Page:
News › Taxand’s Take Article

Amendments to the CO2 emissions trading scheme

Germany
2 Mar 2012
In Germany, climate change law and related developments are again on top of the agenda of util-ities and the energy intensive industry. Operators from affected sectors, e.g. power stations, the steel, cement and glass industry are currently preparing for the third trading period of the EU Emissions Trading Scheme (EU ETS). The scope of the EU ETS has been extended, covering also the aluminium industry and chemical installations from 2013.

German operators have been busy over the last couple of months with preparing their applications for a free allocation of emis-sions allowances. There will be no free allocation for the generation of electricity any more but the production of heat by power stations will still receive free allowances. The rules for the free allocation have been set up by the European Commission but have been extended and modified in some way by the German government in an Allocation Ordinance. Some operators are already prepared to challenge this Ordinance as they think that it violates European law.

Since January 2012, aviation is included in the EU ETS, affecting every flight that starts or ends at an EU airport. Germany is the administering State for a number of Chinese airlines. The Chi-nese government has prohibited its airlines to take part in the EU ETS, resulting in an emerging political conflict between the EU and China and leaving Germany in the position to decide on ac-tions against the Chinese airlines which face sanctions of 100 € per tonne of carbon dioxide emit-ted during their flights to and from Europe.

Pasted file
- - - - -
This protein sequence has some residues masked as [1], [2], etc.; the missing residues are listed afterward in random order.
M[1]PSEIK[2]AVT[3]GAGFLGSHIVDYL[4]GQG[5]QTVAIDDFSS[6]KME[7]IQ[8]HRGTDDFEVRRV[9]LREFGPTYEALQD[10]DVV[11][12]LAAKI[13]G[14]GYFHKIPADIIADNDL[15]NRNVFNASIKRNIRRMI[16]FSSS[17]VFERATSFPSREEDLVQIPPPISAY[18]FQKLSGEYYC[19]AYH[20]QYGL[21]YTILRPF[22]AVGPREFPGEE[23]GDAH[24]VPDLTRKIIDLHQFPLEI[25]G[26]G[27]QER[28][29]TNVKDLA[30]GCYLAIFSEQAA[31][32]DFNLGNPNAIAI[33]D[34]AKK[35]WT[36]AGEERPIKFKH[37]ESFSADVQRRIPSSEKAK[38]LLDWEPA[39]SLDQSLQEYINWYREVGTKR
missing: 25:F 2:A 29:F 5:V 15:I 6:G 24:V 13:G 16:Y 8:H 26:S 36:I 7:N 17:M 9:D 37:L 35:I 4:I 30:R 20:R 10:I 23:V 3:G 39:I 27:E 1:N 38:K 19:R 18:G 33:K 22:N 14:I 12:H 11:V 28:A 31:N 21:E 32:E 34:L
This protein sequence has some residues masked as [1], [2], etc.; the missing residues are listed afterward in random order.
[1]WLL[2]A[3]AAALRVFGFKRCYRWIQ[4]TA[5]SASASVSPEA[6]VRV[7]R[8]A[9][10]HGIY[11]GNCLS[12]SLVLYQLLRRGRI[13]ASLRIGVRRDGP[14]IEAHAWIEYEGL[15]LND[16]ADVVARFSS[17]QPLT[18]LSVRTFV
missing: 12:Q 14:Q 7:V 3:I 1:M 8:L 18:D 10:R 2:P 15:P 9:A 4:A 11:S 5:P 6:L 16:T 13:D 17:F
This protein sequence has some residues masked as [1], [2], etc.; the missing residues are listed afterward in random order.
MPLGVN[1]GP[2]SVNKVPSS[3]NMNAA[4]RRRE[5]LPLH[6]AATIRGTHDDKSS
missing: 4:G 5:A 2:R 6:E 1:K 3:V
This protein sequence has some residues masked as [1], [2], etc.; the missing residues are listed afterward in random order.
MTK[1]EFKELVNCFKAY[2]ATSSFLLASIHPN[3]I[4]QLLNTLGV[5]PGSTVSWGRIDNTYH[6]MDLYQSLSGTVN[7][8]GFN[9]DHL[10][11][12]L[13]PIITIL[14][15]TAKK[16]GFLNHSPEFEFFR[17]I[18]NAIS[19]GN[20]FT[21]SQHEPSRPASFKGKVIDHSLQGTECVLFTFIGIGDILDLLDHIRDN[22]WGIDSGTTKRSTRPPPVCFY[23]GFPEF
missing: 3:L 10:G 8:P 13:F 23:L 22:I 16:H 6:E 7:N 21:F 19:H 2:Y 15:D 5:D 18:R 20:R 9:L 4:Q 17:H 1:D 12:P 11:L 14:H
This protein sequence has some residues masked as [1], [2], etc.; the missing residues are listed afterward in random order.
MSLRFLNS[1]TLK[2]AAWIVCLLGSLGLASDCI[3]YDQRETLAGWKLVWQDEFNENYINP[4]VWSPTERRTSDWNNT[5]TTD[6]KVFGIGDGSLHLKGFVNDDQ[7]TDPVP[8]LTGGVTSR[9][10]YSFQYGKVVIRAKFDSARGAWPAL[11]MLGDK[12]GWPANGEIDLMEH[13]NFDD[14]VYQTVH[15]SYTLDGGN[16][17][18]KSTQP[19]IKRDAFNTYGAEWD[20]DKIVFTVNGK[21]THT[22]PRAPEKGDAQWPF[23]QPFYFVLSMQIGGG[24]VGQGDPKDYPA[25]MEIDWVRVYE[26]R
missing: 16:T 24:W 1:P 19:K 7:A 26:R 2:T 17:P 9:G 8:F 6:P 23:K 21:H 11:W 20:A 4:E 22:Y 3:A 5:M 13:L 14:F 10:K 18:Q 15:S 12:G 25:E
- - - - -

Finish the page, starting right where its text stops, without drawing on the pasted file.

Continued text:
The EU ETS is not the only tool in Germany’s climate change law. More and more federal states are thinking about setting up their own Climate Change Acts, resulting especially in planning law provisions that will make it difficult to build new coal fired power station or any other energy inten-sive operation. The burden on German utilities and the industry may even grow when the EU adopts its overhauled Energy Taxation Directive which is likely to comprise a new CO2 tax.


Taxand's Take

Taxand's Take Author